|Source: Wikimedia Commons via Jebulon|
Readers, I did my level best to stall this lady, but it looked like it wasn't going to be for long enough, for after about twenty minutes or so she abruptly interjected: 'Look, I really must be away by 2pm latest, and I need my money. Have you got the money, or can you go to a cash point and give it me if they don't show up in time, and have them pay you back later?' So I thought for a moment: 'Was I be prepared to hand over a substantial sum of money in cash to a lady I don't know on behalf of two friends I have never met?' And the answer was: 'Of course I would!', but as things worked out, the Undinas' taxi drew up just in the nick of time, the lady got paid, scarpered, and all was well.
Well, we assumed all was well, though Undina's vSO sowed a seed of doubt after the landlady's departure. 'Hold on, didn't she tell you on the phone that she was about 60? That woman was never 60! She looked a lot younger.' 'Do you suppose she might have had work done?' I inquired helpfully. Undina's vSO puzzled over this for a moment and replied, with a wry grin: 'I am still not convinced she is the right woman. D'you realise we may just have gone and paid a big wedge of money to an impostor?'
Lunch - tasty, if somewhat lost in translation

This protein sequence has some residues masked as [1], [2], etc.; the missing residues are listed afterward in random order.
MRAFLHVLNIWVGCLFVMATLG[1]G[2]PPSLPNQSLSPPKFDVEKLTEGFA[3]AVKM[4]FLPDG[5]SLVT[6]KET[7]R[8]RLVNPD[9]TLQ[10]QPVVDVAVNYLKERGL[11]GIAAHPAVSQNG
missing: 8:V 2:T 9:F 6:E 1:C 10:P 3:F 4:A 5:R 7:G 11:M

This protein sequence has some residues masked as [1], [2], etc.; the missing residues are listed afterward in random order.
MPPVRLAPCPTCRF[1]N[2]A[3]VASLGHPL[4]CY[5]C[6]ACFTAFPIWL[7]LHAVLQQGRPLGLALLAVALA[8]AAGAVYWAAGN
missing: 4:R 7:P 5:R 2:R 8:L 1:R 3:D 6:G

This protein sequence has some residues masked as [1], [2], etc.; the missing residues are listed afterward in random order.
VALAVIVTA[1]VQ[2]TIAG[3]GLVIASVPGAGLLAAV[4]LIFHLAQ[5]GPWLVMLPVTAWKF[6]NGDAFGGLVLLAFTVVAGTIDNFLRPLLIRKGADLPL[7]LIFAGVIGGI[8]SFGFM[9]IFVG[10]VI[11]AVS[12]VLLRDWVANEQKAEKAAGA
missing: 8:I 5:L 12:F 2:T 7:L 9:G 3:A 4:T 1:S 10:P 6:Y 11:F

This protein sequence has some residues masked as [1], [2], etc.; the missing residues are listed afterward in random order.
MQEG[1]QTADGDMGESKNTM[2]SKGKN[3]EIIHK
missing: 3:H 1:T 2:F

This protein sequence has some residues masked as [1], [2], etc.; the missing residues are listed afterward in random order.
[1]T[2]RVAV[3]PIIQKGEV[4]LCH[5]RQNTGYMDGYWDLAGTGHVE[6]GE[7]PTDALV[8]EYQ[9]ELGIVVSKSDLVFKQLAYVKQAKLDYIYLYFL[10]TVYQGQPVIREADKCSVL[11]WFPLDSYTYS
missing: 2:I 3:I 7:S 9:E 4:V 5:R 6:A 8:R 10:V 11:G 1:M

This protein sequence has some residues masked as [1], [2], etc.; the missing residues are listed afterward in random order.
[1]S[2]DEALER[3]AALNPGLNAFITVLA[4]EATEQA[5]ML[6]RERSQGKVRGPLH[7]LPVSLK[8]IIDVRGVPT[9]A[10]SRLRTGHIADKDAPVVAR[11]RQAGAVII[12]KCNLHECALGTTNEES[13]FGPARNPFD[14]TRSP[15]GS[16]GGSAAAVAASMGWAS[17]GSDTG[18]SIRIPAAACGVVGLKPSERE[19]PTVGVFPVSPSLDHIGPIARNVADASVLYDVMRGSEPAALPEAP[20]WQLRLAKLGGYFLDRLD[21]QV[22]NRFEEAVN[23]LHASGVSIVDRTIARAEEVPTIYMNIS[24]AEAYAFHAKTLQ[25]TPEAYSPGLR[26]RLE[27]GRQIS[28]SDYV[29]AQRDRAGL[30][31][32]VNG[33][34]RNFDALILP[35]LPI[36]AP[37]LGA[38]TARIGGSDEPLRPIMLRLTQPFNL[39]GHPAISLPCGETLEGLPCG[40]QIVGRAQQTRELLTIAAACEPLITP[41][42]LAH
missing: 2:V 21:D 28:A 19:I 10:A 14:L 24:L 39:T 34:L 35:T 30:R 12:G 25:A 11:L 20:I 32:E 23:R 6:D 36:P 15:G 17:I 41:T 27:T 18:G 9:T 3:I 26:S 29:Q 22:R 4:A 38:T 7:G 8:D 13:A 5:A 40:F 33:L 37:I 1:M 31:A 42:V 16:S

Ever the optimists, we dismissed this thought from our minds and Undina and her vSO set about freshening themselves up and Undina also did a spot of ironing, which in hindsight was another topic I could have used to delay the landlady's departure. 'Where is the ironing board kept? Is it a steam iron? Any special water you have to use with that? Would you mind talking me through the settings? Is there an instruction book with it perhaps? And do you have a little tea cloth type-thing for delicate garments?'
Undina and her vSO were understandably hungry from their journey, so our first port of call was a bistro on the nearby square. Here, on my advice, Undina's vSO ordered 'cassolette', which I had momentarily confused with 'cassoulet', a hearty stew featuring meat and haricot beans. Undina's vSO quickly detected the complete absence of either, but got sportingly stuck into what turned out to be a mega-cheesy potato gratin dish.
One day, two closed perfume shops and three pairs of shoes
Fortified by our meal, the three of us spent the next few hours walking around the city, loosely following an itinerary I had devised earlier. The first stop was L'Arc de Triomphe, cunningly chosen for its iconic tourist value and proximity to the Guerlain HQ at No 68, Champs Elysées. Imagine our dismay to find that Guerlain happened to be closed that day, a Friday! Perhaps all the staff had gone to the factory with Denyse? Seems as plausible a theory as any, but what utter and undivided cheek! Our disappointment was only slightly assuaged by the sight of a spectacular bee bottle hoarding just to the left of the main entrance.
|Pictures of bottles are no substitute for the real thing|
By the time we had legged it to the Place de la Concorde my feet were killing me, and I gladly succumbed to my second pair of shoes, carried with me for just such an emergency. These flat leather pumps were a little tight to be honest, but they pinched in different places at least compared to the high heels they had replaced. And in footwear as in life, a change is as good as a rest.